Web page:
Compare the size of the woman’s foot to the size of one of the houses
.
 
What is a PERSONIFICATION?
If you were a bookish person who lived in the sixteenth century and enjoyed looking at prints, you would easily recognize that
Fortitude
is a personification of Strength.
In art, a
personification
may be a human figure that represents a
moral quality
, a
 physical condition
, or a
 place
rather than a real person.
Moral Quality
: A woman in fancy clothes, peering at herself in a mirror could be a personification of vanity.
 Physical Condition
: A shivering woman with icicles for hair could be a personification of cold.
 Place:
A muscular man sitting on a sea monster might personify theocean.
What is an ATTRIBUTE?
 
Personifications often hold objects (or wear pieces of clothing) that help us identify whothey are and want they stand for. Such an object or piece of clothing is called an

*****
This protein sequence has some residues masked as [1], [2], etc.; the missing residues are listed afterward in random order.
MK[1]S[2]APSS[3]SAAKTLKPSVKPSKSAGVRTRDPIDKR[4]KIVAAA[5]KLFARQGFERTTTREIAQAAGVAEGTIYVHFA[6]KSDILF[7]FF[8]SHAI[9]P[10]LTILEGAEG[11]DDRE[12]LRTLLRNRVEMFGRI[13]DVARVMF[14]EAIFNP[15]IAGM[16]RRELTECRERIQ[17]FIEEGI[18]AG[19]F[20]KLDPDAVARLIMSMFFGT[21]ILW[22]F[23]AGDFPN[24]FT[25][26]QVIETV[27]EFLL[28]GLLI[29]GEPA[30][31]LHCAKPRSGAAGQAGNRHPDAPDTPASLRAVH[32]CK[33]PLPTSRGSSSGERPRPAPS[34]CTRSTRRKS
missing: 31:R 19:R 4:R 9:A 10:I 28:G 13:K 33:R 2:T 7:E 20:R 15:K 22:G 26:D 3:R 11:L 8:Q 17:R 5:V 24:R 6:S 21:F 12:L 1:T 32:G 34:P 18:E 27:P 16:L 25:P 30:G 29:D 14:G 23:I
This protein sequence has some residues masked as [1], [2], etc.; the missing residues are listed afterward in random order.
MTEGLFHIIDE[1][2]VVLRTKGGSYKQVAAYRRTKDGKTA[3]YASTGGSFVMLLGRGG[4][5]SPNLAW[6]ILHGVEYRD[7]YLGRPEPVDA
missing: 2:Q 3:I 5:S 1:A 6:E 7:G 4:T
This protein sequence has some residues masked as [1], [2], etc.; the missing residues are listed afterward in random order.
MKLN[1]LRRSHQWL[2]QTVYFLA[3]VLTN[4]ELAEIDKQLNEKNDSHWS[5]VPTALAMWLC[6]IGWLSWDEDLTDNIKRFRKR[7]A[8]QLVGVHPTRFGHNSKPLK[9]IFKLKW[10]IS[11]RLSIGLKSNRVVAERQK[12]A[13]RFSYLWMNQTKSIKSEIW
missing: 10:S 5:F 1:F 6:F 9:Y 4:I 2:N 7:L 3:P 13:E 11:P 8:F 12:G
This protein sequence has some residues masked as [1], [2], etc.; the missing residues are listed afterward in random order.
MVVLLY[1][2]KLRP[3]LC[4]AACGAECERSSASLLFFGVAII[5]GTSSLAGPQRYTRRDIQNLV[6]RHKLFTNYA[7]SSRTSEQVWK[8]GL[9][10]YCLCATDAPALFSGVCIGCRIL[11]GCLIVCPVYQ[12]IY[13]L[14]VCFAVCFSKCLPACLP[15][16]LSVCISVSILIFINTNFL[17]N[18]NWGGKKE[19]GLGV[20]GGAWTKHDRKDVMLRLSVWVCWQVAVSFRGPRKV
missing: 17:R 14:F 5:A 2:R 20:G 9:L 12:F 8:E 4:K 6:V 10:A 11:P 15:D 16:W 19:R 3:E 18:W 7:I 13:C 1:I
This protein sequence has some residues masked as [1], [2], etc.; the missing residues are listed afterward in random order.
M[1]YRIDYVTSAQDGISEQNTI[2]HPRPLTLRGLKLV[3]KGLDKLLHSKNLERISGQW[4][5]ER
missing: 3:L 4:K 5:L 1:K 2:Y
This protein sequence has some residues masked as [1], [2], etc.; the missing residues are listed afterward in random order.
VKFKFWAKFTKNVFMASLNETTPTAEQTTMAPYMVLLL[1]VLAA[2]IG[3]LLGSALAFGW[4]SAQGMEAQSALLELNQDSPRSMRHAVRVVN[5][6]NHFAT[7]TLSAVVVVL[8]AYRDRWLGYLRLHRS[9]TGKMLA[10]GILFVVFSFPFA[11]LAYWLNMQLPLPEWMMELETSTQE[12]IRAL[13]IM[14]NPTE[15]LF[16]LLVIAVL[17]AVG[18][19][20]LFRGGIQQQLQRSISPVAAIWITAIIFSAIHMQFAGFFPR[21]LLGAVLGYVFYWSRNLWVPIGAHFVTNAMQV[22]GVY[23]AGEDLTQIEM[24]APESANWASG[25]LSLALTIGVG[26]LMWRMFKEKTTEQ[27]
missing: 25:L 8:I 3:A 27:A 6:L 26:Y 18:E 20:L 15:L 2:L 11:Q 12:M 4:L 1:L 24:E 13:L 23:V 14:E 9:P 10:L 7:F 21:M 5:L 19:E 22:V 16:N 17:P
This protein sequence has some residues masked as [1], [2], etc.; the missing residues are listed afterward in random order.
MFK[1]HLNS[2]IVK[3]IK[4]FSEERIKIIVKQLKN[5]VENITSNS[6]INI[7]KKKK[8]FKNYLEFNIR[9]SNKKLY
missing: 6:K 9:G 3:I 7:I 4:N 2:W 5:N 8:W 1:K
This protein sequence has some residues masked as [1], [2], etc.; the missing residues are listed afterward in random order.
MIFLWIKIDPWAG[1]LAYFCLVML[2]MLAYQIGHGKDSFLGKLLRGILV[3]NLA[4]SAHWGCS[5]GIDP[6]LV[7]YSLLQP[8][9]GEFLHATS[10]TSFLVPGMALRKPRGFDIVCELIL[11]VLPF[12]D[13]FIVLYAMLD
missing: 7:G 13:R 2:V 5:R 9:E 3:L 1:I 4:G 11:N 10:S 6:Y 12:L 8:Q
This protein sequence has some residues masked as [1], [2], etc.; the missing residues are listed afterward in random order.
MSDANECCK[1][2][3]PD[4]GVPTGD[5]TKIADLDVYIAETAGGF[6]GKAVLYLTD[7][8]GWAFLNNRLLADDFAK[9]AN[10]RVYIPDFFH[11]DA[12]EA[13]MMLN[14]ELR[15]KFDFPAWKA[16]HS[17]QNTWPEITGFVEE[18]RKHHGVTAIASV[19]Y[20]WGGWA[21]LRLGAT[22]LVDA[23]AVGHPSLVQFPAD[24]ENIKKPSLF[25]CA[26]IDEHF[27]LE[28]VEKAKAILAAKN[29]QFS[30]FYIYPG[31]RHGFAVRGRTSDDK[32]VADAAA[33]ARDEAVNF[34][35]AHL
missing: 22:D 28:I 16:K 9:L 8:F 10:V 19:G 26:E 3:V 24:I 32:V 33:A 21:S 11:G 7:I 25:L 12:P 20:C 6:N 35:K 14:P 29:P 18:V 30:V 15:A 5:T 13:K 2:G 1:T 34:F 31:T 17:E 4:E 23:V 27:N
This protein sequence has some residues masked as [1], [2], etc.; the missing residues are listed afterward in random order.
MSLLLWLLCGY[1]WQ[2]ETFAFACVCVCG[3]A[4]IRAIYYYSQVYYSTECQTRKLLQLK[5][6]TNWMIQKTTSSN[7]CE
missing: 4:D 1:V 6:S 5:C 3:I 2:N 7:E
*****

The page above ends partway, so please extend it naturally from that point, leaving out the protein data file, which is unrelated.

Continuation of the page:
attribute.
 
VANITY’S attribute may be a MIRROR.
CUPID’S attribute is an ARROW
Fortitude’s
attribute is a pillar.
 
Carrying a marble pillar around is something that most of us will never have todo. However, at certain times in our lives, we bear burdens that seem very heavy.These challenges require resilience, guts, staying power, grit, stamina, anddetermination.
 Fortitude
appears to be a person who is coping well under difficult circumstances. Not only is she carrying her burden with apparent ease, but her strong columnar legs and the “fluted” folds of her gown suggest that shehas become a solid, steadfast pillar herself.
DISCUSSION
The Latin inscription at the bottom of the print is a commentary on the meaning of 
 Fortitude
. The first word of the inscription is
 Fortis,
from which the English word“fortitude “is derived. It means
 strong, brave, powerful, robust, steadfast, courageous,and valiant.
In everyday contemporary English, the word
 fortitude
suggests the abilityto stand up to difficulty.What kind of situation in your life might require:
 Physical 
fortitude?
 Emotional 
fortitude?
Moral 
fortitude?Write an essay about an experience in your own life that required fortitude.